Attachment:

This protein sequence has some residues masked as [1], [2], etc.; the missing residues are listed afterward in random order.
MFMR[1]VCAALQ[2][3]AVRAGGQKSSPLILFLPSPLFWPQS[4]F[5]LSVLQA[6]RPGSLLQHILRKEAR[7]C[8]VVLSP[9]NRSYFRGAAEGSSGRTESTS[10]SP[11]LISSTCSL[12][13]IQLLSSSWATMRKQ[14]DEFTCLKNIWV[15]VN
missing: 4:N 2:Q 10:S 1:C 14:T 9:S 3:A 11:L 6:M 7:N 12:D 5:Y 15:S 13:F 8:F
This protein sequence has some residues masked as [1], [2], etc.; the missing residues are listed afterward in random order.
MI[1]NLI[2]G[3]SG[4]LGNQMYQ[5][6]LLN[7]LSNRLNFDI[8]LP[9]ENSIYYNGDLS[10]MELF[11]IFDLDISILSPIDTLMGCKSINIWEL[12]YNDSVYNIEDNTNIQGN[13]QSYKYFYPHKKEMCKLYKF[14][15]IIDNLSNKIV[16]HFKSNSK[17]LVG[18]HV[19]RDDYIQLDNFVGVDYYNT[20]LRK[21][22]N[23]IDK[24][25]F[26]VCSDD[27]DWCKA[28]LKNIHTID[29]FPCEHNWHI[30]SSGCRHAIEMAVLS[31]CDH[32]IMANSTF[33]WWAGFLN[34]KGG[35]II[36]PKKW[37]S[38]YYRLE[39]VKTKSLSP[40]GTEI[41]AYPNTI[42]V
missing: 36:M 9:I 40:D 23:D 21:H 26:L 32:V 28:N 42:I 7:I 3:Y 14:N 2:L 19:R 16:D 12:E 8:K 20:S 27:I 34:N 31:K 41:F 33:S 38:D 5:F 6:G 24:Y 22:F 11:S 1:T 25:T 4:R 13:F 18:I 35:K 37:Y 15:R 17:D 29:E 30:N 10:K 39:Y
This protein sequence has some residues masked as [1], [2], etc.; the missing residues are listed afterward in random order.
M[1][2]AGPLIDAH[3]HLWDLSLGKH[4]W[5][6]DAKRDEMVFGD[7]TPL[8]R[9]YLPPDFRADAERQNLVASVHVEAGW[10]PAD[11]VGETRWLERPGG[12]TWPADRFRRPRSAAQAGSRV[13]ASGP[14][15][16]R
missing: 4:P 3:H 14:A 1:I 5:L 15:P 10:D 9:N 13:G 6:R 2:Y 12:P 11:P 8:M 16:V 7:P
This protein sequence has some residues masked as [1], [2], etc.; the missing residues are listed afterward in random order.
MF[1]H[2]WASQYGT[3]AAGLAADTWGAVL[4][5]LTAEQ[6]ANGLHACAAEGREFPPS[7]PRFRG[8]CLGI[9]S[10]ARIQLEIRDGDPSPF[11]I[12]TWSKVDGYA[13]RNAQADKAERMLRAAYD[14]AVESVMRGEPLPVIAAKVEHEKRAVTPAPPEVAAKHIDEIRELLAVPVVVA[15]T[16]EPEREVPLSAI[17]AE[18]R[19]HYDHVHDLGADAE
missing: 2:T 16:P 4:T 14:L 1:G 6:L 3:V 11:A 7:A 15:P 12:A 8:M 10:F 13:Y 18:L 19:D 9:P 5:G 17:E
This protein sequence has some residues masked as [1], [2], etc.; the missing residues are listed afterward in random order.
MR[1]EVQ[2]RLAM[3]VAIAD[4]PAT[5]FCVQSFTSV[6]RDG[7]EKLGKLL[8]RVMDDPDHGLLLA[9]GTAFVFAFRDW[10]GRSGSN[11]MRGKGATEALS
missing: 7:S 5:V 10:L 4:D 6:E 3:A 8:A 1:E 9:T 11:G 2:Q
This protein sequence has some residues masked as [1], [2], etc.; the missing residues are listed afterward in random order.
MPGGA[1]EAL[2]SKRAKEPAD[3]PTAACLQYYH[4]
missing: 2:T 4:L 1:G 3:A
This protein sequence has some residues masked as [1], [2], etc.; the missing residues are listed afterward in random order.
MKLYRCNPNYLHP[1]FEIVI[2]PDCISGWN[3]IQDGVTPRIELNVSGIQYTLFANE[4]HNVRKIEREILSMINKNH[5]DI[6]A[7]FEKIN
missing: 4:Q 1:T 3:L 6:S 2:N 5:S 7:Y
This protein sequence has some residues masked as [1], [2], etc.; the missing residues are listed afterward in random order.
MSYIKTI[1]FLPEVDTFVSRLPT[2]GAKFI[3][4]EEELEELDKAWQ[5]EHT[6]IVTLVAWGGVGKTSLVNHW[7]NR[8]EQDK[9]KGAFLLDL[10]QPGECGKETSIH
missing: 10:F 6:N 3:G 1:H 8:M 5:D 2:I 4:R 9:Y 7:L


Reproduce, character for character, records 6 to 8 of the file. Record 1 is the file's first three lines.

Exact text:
This protein sequence has some residues masked as [1], [2], etc.; the missing residues are listed afterward in random order.
MPGGA[1]EAL[2]SKRAKEPAD[3]PTAACLQYYH[4]
missing: 2:T 4:L 1:G 3:A
This protein sequence has some residues masked as [1], [2], etc.; the missing residues are listed afterward in random order.
MKLYRCNPNYLHP[1]FEIVI[2]PDCISGWN[3]IQDGVTPRIELNVSGIQYTLFANE[4]HNVRKIEREILSMINKNH[5]DI[6]A[7]FEKIN
missing: 4:Q 1:T 3:L 6:S 2:N 5:S 7:Y
This protein sequence has some residues masked as [1], [2], etc.; the missing residues are listed afterward in random order.
MSYIKTI[1]FLPEVDTFVSRLPT[2]GAKFI[3][4]EEELEELDKAWQ[5]EHT[6]IVTLVAWGGVGKTSLVNHW[7]NR[8]EQDK[9]KGAFLLDL[10]QPGECGKETSIH
missing: 10:F 6:N 3:G 1:H 8:M 5:D 2:I 4:R 9:Y 7:L